Panel backs Herts County Council’s plans for art collection disposal
- Credit: Archant
Plans to dispose of hundreds of items from Hertfordshire’s art collection have been endorsed by county councillors today, after a debate was triggered by a public petition.
Members of the Herts County Council’s education, libraries and localism cabinet panel were asked to halt the plans, after a public petition with more than 1,500 signatures triggered a debate.
The council made controversial plans to sell or give away 91 per cent of its collection last year, stating that they do not have the funds to curate, maintain and conserve the vast collection appropriately.
They said that disposal – which could raise as much as £400,000 – would be the best course of action.
However, critics have warned that this will mean many works by celebrated modern British artists could “disappear” into private collections, and there have been calls for the artworks to remain together in a single collection.
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The council were also asked to look at alternative ways to fund and manage the collection and to put the artworks in trust for the benefit of future generations in Hertfordshire.
A report to the cabinet panel states: “At the point where it is clear which of the 428 first phase of works for disposal will be acquired through sale or gift by Hertfordshire museums, galleries and local groups, the remainder will be auctioned and proceeds from the sale in the first instance invested in the retained collection.
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“The county council’s retained collection will then be catalogued, where necessary conserved, and plans developed to increase its accessibility. This should allow the collection to be best placed to benefit from external funding, to improve display and interpretation.”
The collection includes works by Henry Moore, Barbara Hepworth and John Nash, and has an estimated value of £26.2 million. Money raised from the sale of the works would be invested in the remaining collection, the conservation and potential move of the nationally significant sculptures.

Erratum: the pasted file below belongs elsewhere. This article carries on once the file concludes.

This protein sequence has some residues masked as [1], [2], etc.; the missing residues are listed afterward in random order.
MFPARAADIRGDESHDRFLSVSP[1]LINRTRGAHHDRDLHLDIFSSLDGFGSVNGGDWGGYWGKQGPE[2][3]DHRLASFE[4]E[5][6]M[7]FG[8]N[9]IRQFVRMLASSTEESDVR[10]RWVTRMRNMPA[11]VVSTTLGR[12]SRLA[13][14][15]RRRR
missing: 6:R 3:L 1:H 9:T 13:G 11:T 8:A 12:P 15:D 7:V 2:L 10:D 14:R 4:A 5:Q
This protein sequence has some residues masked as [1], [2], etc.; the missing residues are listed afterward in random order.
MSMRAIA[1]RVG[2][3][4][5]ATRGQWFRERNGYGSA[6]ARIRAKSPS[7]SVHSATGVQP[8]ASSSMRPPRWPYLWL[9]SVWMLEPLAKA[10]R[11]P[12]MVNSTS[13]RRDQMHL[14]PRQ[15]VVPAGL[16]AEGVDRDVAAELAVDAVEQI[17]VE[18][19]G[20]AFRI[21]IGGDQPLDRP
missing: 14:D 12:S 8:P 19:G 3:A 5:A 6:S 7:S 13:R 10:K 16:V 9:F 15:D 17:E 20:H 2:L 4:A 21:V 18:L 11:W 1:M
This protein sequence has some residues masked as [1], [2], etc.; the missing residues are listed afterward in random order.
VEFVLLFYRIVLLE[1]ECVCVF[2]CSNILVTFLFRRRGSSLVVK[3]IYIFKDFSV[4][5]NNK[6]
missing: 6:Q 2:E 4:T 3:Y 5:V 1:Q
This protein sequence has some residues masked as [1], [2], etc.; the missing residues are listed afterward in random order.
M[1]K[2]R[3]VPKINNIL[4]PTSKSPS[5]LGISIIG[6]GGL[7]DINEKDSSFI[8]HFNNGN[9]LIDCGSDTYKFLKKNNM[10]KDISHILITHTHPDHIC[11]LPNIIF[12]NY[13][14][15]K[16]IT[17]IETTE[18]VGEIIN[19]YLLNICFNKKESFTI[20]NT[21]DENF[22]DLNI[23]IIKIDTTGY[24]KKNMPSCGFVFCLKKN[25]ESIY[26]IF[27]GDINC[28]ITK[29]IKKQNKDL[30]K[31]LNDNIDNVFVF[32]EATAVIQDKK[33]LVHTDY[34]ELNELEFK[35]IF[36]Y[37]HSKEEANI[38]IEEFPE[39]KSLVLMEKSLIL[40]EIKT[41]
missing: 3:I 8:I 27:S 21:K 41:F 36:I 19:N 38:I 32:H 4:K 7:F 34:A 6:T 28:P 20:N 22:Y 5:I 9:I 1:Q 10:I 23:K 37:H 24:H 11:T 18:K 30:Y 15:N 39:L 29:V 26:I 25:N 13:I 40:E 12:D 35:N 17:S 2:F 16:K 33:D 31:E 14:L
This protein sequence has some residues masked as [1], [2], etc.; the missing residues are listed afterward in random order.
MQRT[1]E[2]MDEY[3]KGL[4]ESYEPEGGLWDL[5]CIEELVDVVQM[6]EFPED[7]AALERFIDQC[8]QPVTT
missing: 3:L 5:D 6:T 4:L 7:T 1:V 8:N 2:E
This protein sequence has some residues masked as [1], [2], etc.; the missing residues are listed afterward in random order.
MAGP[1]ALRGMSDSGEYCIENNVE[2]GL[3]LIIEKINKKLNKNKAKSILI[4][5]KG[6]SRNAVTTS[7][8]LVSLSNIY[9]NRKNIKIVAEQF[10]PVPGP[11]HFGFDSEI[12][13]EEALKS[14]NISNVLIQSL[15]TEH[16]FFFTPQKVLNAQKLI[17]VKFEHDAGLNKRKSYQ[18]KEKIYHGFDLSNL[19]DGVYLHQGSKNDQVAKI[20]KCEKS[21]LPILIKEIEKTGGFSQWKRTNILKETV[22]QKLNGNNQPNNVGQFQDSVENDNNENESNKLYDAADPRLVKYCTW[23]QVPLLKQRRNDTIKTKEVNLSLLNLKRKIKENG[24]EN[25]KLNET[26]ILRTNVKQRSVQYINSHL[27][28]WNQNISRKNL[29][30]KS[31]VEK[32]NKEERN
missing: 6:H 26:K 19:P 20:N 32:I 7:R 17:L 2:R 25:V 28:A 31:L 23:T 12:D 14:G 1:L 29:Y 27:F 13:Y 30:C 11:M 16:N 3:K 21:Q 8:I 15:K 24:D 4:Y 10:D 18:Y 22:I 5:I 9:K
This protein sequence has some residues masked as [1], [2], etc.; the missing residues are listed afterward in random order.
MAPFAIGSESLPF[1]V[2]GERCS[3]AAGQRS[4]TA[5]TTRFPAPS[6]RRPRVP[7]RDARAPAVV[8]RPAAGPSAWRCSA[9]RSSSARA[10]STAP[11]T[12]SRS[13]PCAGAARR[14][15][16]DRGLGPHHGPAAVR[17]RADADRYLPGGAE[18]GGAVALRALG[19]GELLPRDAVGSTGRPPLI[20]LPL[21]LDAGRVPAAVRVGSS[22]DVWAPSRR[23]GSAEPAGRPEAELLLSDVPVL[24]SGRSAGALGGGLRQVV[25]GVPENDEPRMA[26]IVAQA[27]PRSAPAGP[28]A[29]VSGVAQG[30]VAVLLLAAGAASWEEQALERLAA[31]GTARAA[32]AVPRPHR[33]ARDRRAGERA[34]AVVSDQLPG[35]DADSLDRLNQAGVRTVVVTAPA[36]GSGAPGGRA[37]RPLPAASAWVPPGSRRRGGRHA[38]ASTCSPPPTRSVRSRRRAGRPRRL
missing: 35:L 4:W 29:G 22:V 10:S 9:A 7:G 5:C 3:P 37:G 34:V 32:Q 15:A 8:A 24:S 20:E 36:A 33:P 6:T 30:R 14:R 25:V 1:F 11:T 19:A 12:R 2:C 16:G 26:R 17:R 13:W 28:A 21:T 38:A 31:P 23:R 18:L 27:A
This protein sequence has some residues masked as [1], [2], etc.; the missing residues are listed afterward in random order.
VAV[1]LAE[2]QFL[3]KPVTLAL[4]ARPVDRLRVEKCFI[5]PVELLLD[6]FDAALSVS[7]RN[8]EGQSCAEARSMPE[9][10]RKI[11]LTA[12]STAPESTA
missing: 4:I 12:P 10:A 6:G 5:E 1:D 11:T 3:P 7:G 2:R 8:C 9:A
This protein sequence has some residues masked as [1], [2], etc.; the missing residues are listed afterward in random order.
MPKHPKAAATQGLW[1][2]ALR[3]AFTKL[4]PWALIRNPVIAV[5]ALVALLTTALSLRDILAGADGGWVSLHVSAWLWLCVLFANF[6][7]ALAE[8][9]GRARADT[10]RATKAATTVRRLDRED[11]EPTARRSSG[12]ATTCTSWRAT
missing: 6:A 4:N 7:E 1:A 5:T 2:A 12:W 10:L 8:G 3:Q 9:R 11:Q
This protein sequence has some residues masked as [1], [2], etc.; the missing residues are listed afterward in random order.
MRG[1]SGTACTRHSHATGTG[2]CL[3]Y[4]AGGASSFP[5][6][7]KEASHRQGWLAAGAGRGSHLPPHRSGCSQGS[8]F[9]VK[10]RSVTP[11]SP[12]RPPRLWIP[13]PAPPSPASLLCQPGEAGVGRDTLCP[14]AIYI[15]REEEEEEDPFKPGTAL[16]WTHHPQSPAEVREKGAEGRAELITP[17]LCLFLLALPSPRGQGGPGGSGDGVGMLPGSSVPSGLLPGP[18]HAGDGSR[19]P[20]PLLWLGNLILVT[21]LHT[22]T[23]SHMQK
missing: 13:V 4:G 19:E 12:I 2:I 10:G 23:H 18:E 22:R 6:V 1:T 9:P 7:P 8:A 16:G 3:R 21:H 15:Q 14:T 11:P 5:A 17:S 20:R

After noting the petition, members of the cabinet panel voted to endorse the actions already being taken by the county council.
In an update on the plans, committee members were told 53 of the artworks have been identified to be offered to relevant museums or galleries in Hertfordshire, by sale or by gift.
A further 700 pieces will then be offered to local interest groups and the public in the county.
At the meeting, the founder of the petition pointed to the strength of feeling against the piecemeal sale of the artworks, with the petition gaining more than 1,500 signatures in less than four weeks.
She told councillors that the relationship between the artworks was important and that the pieces should remain as part of a single collection.
“People understand the schools loan service may no longer be viable, but people want the collection to remain in the county and to be available to the public as a cultural resource,” she said.
“If the council sells or gifts artworks without a plan it will be dissipated forever.”
She was backed by Hertford All Saints councillor Andrew Stevenson, who called for a period of further consideration.
He told the cabinet panel: “I do think the county council is in the right place with this in the long term.
“But I do think there are a number of new and emerging galleries – in St Albans, Welwyn Garden City and Hertford – and there needs to be a bit more time to collaborate with all these emerging galleries to form an appropriate strategy.”
Members of the panel voted to note the petition and to recognise the steps that had been identified in the officer’s report.
Following the debate, the petition founder said: “I had wanted the council to acknowledge the importance particularly of the schools loan collection, which has an integrity and significance of its own. They did not do this and I am disappointed.”